The Triumph of the Sun (Courtney #12), by Wilbur Smith

Eight stars

As the Courtney series trudges along, Smith moves the story ahead to the latter decades of the 19th century, leaving the previous three novels and their context up to the reader’s imagination. Smith sets the novel in the Sudan, which is being ruled by the Egyptian Khedive, though the narrative hints that things are mishandled under an iron fist in Cairo. Locals turn to the Mahdi, the ‘Expected One’ to toss the shackles of subservience and return the region to Arab control. Ryder Courtney, a British subject and trader in the region (not to mention the kid brother of Waite, whose sons play a key role in the first series of Courtney novels), finds himself trapped in the capital city of Khartoum, alongside the British Consul-General, David Benbrook, the Consul-General’s three daughters, and Captain Penrod Ballantyne. While plotting an escape from the region, both Courtney and Ballantyne find themselves romantically drawn to and involved with the eldest Benbrook daughter, Rebecca, though neither can completely claim her heart. After the Mahdi raises a significant military force, the Arab soldiers raid Khartoum and seize the foreign inhabitants while permitting the locals to live under a more relaxed governing structure. While Courtney is able to flee the region with one of the Benbrook twins, Saffron, the others are not as lucky. A British military insurgence is unable to push the Arabs back and they take many prisoners, but slay a number of others. Rebecca and Amber Benbrook are two chosen by the Mahdi to serve in his concubine, which is a pivotal part of the story, as Rebecca becomes ensconced in her new way of life and eventually becomes a Muslim wife to the Caliph. Ballantyne suffers greatly, though is able to escape and encounters Courtney, who returns to retrieve those with whom he forged a bond before Khartoum fell. Smith offers an interesting end to the novel, which solidifies that it is the Benbrook women, and not either a Courtney or Ballantyne, who play a central role in the overall plot. A powerful addition to the Courtney series, that can also be read independently and thoroughly enjoyed.

Smith has created a complex novel that stirs up much interest and controversy all at once. He finally makes a connection to the first series of novels by introducing Ryder Courtney, though there is but passing mention of Waite and his sons, Sean and Garrick. Penrod Ballantyne is surely a relative of those who sailed from England and settled in what became Rhodesia, but there is no firm connection to Robyn et. al., leaving the reader to speculate. The three Benbrook girls (and eventually women) play a central role, though their introduction in the early sections of the book does not hint to their eventual importance. Each of them chooses a groom and their lives change accordingly, though by the end there is no clear connection to the furthering of either the Courtney or Ballantyne series. In the case of Rebecca’s children, Smith offers a narrative that seems to encompass their entire lives in a few paragraphs, leaving the reader to wonder if the final two Courtney novels will veer off into another direction. One area that came to fruition and cannot be missed (as it has been a theme in the entire third collection of Courtney novels) is the presents of Arabs as the key antagonists. The attentive and cognizant reader will see that the time around when Smith penned these novels parallels the rise and Western vilification of the Taliban and al-Qaeda. Just as in the more current newsworthy stories, Smith depicts these Arabs as ruthless and willing to inflict horrific tortures on their captives, while also forcing their arcane beliefs on women. I noticed this throughout and wonder, while historically accurate, if use of this group as villains helped sell books and propel Smith to offer up his own soap box sentiment about issues in the headlines as he sat composing these novels. It is worth further investigation in book club and reading circles. Overall, a very powerful piece that forces the reader to think while offering a new and insightful angle of colonial subjugation.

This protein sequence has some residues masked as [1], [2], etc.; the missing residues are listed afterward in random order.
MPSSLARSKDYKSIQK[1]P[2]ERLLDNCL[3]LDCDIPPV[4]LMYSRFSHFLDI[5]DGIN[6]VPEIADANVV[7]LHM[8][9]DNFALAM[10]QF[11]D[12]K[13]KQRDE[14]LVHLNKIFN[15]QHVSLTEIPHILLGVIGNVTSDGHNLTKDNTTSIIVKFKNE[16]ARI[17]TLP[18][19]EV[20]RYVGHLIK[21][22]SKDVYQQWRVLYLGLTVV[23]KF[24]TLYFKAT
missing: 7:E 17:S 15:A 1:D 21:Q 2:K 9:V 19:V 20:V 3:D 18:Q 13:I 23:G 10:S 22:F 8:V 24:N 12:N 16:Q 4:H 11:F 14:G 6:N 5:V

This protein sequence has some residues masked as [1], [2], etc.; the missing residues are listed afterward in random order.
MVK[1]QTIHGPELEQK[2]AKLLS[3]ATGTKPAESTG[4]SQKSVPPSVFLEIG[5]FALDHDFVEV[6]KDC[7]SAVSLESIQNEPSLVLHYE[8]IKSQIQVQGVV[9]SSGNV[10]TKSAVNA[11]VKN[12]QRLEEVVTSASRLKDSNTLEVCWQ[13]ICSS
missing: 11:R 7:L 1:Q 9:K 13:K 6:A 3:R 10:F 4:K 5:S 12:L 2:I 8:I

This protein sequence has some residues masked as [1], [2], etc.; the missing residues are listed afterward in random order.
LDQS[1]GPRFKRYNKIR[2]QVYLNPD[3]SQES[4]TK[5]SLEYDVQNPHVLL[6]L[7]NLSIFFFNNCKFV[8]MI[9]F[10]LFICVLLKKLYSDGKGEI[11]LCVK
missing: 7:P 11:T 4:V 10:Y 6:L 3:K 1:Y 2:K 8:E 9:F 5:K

Kudos, Mr. Smith for offering such a wonderful piece of work that kept me on the edge of my seat while leaving me wanting more. Thankfully, we still have two novels to go in the series.